'There's no substitute for real human energy and performance,' Gordon-Levitt said in the featurette about acting inside of the rig. 'That was the most fun.'
'2001: A Space Odyssey' incorporated giant elaborate sets and camera tricks to film realistic space.
Before CGI-filled 'Gravity,' Stanley Kubrick used camera tricks and giant elaborate sets to bring his 1968 masterpiece to life.
A 30-ton and $US750,000 rotating 'Ferris wheel' set was built in order to create the illusion of an actual rotating spaceship.
For the film's colourful 'Star-Gate' finale, Kubrick used a 'Slit Scan' machine. It filmed two planes of exposure that looked as if they went on forever while also mixing in colour filters.
Most of the effects that brought audiences to a galaxy far, far away in 'Star Wars' were done with miniatures and motion-controlled photography.
The original 'Star Wars' changed special effects and paved the way for computer-generated effects today.
A miniature version of the Millennium Falcon was constructed and thanks to the 'Dykstraflex' motion-controlled camera technology it was able to fly through space on screen.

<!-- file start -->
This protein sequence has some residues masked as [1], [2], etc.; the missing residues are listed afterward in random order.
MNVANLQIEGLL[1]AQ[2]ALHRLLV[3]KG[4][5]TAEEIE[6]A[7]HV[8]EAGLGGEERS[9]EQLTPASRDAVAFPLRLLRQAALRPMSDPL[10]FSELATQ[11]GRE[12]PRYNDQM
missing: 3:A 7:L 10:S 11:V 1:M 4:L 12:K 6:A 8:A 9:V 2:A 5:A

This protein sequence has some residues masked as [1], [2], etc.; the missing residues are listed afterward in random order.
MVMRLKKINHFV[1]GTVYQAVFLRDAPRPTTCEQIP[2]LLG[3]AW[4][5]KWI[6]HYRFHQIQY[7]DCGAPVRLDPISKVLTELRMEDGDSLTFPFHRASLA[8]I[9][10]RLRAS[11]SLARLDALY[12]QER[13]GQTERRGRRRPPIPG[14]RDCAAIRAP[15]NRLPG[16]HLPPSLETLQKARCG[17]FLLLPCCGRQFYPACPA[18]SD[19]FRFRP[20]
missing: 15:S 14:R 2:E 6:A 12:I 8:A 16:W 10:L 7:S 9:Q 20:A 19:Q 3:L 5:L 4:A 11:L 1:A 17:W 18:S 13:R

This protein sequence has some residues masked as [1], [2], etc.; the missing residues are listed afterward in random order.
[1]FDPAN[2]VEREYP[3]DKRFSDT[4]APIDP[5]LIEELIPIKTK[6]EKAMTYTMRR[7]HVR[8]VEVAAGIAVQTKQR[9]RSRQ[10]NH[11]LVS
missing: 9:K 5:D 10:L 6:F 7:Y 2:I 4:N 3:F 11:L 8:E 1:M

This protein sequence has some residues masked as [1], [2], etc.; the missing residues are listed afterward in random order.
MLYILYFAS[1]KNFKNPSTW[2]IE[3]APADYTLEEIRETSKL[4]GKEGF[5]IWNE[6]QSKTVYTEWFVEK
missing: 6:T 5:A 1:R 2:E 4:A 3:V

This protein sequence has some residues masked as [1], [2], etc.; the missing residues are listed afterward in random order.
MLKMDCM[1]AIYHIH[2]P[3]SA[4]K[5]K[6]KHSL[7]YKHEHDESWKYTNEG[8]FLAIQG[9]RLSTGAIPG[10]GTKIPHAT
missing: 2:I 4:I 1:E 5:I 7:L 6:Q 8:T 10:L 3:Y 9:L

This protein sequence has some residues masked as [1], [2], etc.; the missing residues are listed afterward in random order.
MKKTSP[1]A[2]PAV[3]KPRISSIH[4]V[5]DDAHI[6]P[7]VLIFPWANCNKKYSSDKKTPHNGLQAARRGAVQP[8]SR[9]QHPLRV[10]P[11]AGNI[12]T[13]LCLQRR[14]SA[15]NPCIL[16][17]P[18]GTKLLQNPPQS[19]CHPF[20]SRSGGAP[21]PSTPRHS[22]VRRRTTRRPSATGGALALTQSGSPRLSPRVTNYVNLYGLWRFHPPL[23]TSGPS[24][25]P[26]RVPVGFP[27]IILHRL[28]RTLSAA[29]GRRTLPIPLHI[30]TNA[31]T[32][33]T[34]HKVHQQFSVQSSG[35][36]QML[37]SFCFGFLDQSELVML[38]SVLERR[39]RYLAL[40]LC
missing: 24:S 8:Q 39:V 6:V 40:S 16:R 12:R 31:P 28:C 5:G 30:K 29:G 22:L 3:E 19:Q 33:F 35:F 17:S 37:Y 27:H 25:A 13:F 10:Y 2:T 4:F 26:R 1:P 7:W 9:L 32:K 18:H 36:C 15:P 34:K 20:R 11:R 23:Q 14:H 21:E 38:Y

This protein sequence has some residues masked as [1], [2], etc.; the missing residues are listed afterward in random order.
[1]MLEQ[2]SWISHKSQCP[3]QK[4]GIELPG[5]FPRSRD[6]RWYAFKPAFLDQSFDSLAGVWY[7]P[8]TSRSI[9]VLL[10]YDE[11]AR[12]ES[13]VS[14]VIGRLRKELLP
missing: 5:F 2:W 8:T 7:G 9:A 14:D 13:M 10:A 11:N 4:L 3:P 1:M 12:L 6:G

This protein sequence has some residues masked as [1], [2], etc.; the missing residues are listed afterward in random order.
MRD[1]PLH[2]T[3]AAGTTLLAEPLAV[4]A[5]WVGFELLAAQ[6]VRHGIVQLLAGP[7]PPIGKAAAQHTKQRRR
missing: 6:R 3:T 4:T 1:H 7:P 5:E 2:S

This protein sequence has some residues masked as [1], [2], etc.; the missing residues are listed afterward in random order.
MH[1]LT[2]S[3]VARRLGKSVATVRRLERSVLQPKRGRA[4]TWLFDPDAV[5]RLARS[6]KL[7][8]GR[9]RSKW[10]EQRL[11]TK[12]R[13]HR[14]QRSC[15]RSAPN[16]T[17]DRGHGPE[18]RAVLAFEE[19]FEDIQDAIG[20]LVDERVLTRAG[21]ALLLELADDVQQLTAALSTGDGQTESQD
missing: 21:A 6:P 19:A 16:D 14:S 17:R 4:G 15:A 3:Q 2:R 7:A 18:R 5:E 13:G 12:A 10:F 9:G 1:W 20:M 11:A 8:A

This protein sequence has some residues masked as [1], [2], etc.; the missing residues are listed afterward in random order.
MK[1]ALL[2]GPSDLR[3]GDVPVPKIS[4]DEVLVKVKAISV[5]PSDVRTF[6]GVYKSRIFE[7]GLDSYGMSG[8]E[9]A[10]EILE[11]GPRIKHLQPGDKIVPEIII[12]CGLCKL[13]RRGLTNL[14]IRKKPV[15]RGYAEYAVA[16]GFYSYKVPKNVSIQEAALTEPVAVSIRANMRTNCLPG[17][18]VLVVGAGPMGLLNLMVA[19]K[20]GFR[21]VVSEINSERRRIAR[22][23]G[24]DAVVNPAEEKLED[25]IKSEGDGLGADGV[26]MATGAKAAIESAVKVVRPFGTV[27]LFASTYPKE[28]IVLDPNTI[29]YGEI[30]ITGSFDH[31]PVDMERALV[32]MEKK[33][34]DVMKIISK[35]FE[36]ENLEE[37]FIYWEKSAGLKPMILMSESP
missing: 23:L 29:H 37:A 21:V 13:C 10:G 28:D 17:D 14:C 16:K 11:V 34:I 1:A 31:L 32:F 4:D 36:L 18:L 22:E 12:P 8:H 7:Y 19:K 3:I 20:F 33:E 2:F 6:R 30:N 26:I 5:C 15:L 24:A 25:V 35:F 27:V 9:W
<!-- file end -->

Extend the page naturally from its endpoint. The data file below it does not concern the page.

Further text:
The innovative camera technology (named after the film's FX artist, John Dykstra) allowed computers to program moving camera shots to be repeated over and over, according to Industry Light and Magic.
This gave the FX artists the ability to put together multiple shots of the miniatures into a single seamless shot showing that sometimes the best special effects are a mixture of practical and digital.
Instead, Carpenter received beautifully terrifying puppets by visual effects artist Rob Bottin.
A 22-year-old Bottin used puppetry, stop-motion photography, and operated most of the creatures himself.
He did so much work on the film he reportedly checked himself into a hospital when shooting was done to recover from exhaustion.
Make-up was responsible for the chilling transformation scene from 'An American Werewolf In London.'
Actor David Naughton went through intense make-up sessions between takes to transform into the iconic character.